This was the starting point but the events which took place in Mykonos at the end of my Matric year, while a few friends and I were on holiday are what awakened my realisation. I took my guitar with so I could find Inspiration for new song ideas. I met a group of girls introduced to me by now close friends of mine who I met while on vacation in Mykonos. I played 3000 lies for my new friends and they were strongly affected by the lyrics as well as melody (according to them ha-ha). Back to the group of girls they introduced us to, we were all sitting down talking nonsense and indirectly flirting when one of my newly found friends said that they must hear me sing. One of the girls asked me if I have a recording to play for them and my friend stated “EVEN BETTER, he has he’s guitar here.” While I was arguing with these girls and my friends about how I never wanted to play, one of my friends went down to our room to fetch my guitar. He placed the guitar next to me and started taking it out when one of the girls claimed it was her birthday and I ended up being guilted into singing 3000 lies for my first mini audience. Half way through the song one of the girls got up and left the area, and instinctively I prepared my mind for criticism. After the song ended some of the girls surrounded me asking me to teach them how to play and they all complimented me on the song immensely and I was humbled. Later when we arrived back to our room my friend mentioned that the girl that left cried and she never left because the song was horrible as I thought was the case. This is the moment that made me believe that this is what I wanted.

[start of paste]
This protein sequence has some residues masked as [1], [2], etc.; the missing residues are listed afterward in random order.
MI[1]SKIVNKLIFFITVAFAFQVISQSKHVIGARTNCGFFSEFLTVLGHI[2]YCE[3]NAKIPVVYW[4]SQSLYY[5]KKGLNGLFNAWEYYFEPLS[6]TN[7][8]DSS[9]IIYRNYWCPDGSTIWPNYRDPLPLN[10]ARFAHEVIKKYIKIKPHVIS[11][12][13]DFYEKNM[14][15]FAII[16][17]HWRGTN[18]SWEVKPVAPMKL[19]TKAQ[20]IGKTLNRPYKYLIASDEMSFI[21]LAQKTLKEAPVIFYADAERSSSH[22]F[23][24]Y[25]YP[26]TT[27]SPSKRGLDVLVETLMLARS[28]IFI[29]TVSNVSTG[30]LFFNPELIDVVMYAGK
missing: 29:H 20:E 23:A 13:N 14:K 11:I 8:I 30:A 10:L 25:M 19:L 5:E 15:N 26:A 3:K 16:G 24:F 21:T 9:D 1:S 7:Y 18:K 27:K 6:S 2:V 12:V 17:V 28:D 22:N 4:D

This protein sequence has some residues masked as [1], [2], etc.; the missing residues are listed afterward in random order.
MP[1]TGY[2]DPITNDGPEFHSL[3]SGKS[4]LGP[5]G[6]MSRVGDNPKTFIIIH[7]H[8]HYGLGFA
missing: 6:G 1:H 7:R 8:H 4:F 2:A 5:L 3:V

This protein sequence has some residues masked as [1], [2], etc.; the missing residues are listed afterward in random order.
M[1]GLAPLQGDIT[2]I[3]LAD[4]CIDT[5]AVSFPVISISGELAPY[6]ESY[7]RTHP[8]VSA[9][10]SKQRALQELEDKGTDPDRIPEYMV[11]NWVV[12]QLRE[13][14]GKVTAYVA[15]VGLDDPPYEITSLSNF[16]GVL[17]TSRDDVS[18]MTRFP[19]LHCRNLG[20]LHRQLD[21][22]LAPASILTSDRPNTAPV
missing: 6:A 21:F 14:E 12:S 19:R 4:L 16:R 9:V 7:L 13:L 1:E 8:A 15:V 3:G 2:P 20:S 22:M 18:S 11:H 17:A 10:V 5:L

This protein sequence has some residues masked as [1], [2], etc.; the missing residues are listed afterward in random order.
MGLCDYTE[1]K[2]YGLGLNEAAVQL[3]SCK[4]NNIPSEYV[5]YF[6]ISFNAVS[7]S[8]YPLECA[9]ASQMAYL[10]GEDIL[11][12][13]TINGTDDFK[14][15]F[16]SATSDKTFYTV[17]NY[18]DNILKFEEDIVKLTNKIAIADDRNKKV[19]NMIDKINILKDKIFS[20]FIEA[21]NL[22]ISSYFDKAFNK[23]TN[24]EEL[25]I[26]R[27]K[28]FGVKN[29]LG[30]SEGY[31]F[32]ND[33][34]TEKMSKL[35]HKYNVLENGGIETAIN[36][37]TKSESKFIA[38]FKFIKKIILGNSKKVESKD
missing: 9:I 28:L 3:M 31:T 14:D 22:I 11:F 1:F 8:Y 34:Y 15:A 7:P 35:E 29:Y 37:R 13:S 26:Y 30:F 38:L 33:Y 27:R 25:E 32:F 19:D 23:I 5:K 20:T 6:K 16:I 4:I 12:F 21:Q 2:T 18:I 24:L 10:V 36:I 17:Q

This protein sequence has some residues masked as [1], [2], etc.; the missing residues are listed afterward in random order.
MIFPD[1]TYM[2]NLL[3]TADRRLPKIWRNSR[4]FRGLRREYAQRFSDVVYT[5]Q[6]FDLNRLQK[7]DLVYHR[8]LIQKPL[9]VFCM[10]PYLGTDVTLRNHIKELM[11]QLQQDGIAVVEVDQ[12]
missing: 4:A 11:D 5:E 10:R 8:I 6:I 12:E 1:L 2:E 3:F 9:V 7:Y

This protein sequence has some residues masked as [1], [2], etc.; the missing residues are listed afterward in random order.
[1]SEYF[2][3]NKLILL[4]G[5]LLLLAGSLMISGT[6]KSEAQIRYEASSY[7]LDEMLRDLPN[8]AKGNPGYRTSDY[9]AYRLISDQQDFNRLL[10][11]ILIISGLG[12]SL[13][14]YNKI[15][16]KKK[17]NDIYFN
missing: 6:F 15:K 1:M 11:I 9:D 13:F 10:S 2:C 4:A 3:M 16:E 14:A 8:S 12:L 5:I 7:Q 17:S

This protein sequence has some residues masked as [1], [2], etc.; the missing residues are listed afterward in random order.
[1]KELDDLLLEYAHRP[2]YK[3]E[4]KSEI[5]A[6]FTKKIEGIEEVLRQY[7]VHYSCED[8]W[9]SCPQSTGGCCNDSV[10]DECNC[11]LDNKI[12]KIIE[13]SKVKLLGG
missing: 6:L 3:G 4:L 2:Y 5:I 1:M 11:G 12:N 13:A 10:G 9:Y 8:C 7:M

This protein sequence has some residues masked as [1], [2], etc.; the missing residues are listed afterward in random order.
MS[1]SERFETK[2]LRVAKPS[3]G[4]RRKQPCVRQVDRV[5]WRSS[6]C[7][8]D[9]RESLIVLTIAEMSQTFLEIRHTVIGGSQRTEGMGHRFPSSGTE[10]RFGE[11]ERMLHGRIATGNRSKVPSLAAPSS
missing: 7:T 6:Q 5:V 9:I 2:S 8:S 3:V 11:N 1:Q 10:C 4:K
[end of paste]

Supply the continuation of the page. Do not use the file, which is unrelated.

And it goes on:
Battle with the rents
The battle with the rents is a factor which had to be overcome, my father earlier in the year before the Mykonos experience put a video recording that one of my friends took of me singing 3000 lies on you tube without me knowing. The video got a few hundred views without any promotion involved and for the horrible quality of the video this was satisfying. This was the moment I knew my father was on my side. I was sitting in my room and had just finished writing my second song, I called my mother so she could listen to it, as the song is aimed at females and I wanted a female response. When I got to the second verse, my mother left the room and I disappointedly stopped playing and put my guitar down. My mother came back into my room minutes later telling me to get done as I had an audition with Waterfront theatre school for voice training. I was accepted by the voice trainer at the time and she trained me throughout 2011 and this was when I was started to get serious about this as a possible career path. 2012 has been the year that I started putting everything in place to start the venture. Luckily through all the convincing I had a loving sister and friends who supported me from the start.